Reincarnation as an Element in Visionary Fiction: Part 2

by Victor E. Smith

In this 3-part series, based on a presentation I made to the Tucson chapter of the Institute of Noetic Science (April 3, 2015) entitled “Exploring Reincarnation through History and Fiction,” I would like to focus on the role of reincarnation, one of the more complex of the paranormal phenomena encountered in the visionary environment.  With it as an example, I hope to illustrate that the various psychic elements (telepathy, clairvoyance, precognition, and psychokinesis, to name a few) are actual features in the visionary realm we inhabit, just as stars, planets, mountains and oceans are part of our physical environment.

Click link to read/review Part 1: Overview and History

Part 2: The Renaissance of Reincarnation

The stranglehold that Justinian’s Council of Constantinople placed on the concept of reincarnation and the Gnostic approach to truth through personal experience held fast for about a millennium. But there’s an odd thing about truth, especially those dealing with fundamental principles. It is resilient; it keeps coming back until it is recognized as valid. And so it happened with the doctrine of reincarnation.

For a thorough study of its eventual re-emergence in the West, we would have to examine several centuries’ worth of history: from the medieval Cathar rebellion and suppression, the subject of my forthcoming novel, Channel of the Grail;  through the Renaissance in which hermetic principles and pre-Christian classical works were reintroduced to Europe; through the Enlightenment that saw the triumph of empirical science and technology; through the period of Romantic literature that gave rise to poets like William Wordsworth in England and the Transcendentalists (Emerson and Thoreau) in America; and through the 19th century with the introduction of Eastern philosophies and practice to the West, the phenomenon of spiritualism, the development of theosophy, incipient scientific paranormal research, and the emergence of the “scientific religions” like Christian Science and New Thought. Would that we had time; it’s all interesting and relevant.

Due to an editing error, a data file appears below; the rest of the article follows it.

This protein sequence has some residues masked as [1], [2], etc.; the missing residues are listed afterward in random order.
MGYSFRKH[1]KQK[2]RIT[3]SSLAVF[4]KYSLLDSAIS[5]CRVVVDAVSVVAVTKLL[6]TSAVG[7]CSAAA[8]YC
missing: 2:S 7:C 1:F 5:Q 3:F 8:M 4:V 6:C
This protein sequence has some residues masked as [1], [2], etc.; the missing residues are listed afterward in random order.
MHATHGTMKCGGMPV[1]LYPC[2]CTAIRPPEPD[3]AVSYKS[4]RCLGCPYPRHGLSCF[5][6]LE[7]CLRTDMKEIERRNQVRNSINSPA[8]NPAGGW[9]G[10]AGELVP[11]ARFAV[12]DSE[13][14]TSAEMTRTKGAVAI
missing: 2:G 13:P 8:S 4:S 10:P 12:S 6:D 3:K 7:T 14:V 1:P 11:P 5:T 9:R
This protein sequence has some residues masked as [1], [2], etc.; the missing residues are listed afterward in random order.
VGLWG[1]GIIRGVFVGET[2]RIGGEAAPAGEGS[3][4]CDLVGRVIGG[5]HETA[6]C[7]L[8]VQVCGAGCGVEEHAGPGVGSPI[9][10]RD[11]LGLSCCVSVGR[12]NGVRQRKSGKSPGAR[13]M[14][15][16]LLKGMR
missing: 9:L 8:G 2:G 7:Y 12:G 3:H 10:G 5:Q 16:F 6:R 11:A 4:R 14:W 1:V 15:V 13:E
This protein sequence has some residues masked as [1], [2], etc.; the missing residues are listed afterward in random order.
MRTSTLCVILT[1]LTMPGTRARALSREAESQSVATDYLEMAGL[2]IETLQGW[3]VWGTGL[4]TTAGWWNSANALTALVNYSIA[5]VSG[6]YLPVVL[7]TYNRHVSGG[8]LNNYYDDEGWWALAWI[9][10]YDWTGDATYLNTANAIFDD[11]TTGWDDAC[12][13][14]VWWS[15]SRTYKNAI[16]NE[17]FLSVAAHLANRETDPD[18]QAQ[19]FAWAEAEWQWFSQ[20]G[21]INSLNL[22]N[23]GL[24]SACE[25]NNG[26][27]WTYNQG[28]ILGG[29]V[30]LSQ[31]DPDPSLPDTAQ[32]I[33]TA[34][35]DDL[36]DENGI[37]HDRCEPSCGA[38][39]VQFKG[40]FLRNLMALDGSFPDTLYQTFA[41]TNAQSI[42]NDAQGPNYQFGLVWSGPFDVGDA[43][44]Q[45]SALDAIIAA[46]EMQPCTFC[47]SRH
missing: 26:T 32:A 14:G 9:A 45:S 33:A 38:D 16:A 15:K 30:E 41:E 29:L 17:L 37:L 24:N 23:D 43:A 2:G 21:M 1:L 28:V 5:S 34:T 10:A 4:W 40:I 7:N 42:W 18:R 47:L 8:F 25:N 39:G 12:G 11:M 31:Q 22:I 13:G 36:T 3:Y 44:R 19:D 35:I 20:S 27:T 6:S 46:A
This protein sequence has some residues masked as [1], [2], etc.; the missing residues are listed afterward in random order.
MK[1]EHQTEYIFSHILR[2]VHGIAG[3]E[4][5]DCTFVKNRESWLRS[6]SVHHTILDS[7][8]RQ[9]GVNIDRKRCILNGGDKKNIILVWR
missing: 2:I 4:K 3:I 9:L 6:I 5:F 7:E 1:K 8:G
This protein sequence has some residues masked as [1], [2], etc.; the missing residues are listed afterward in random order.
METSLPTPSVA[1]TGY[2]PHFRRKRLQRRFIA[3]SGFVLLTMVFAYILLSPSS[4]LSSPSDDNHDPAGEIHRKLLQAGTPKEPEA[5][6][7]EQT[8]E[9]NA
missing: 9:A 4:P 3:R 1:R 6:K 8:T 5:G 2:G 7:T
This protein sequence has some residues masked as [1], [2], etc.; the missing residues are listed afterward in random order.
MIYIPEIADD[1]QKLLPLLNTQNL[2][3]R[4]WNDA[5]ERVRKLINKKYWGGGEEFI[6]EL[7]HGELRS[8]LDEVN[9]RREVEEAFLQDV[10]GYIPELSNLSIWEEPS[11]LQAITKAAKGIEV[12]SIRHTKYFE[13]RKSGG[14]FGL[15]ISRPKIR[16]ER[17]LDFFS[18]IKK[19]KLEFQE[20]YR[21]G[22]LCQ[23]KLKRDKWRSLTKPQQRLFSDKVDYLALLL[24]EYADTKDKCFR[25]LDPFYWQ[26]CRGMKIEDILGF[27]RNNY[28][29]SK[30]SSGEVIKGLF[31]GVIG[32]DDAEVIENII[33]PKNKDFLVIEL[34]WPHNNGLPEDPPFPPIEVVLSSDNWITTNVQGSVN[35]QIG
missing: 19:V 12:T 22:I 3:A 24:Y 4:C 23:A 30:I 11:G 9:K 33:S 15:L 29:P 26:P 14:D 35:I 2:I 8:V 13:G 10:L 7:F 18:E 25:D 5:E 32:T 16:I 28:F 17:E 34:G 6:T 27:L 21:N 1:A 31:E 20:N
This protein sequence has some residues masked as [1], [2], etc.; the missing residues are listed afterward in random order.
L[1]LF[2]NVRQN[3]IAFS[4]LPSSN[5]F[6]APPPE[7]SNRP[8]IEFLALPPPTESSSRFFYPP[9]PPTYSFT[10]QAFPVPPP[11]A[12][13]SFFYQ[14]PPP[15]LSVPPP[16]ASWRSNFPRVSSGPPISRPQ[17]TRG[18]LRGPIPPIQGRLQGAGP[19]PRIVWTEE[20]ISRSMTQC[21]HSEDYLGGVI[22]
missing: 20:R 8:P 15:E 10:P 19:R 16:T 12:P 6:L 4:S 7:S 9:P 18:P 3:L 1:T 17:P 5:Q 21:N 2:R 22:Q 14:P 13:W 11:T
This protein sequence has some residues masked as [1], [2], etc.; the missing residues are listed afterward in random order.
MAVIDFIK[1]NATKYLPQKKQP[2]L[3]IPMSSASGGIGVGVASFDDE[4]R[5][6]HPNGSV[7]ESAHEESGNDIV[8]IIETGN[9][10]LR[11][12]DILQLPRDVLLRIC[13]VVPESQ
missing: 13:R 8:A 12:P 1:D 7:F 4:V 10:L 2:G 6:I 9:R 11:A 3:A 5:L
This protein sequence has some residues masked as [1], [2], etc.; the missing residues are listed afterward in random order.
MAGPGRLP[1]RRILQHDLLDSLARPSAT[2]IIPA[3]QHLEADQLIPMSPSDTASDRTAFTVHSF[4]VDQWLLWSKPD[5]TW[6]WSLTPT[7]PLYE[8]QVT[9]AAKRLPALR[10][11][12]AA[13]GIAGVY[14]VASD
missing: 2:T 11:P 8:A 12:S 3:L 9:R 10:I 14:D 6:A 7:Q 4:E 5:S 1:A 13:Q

Heinrich Schliemann

Instead , I’ll use the single case of a historical figure to introduce a fascinating and useful pattern that has become a mainstay in my own research and writing on the paranormal.

Heinrich_Schliemann

Heinrich_Schliemann

Heinrich Schliemann (1822-90) was a German businessman and a pioneer of field archaeology. He was an advocate of the historical reality of places mentioned in the works of Homer. Schliemann was an archaeological excavator of Hisarlik, now presumed to be the site of Troy, along with the Greek sites of Mycenae and Tiryns.

Schliemann’s story figures only as background in both my novels, but by studying and pondering it, I came up with the pattern that seems to demonstrate how prior lifetime knowledge seeps into the present well before the person’s normal consciousness is aware of it.

Homer (8th Century BCE)

Homer (8th Century BCE)

Schliemann started his archeological search for Troy on a hunch. He tells that, when he was only seven, he saw a picture of Troy in flames. That image stayed with him and fostered the idea that the Iliad and the Odyssey were history, not myth as was commonly believed, and he became convinced that he knew where the ruins of the ancient city lay buried.

Schliemann was so certain of his intuition that he spent years amassing the money to finance the excavations, learned Greek and sev­eral ancient languages, and even found a Greek woman to be his wife and co-explorer.

In 1871, the self-financed adven­turer discovered nine layers of ruins at the suspected site in Turkey and identified one as Homer’s Troy to the satisfaction of many former skeptics, including the English Prime Minister Gladstone.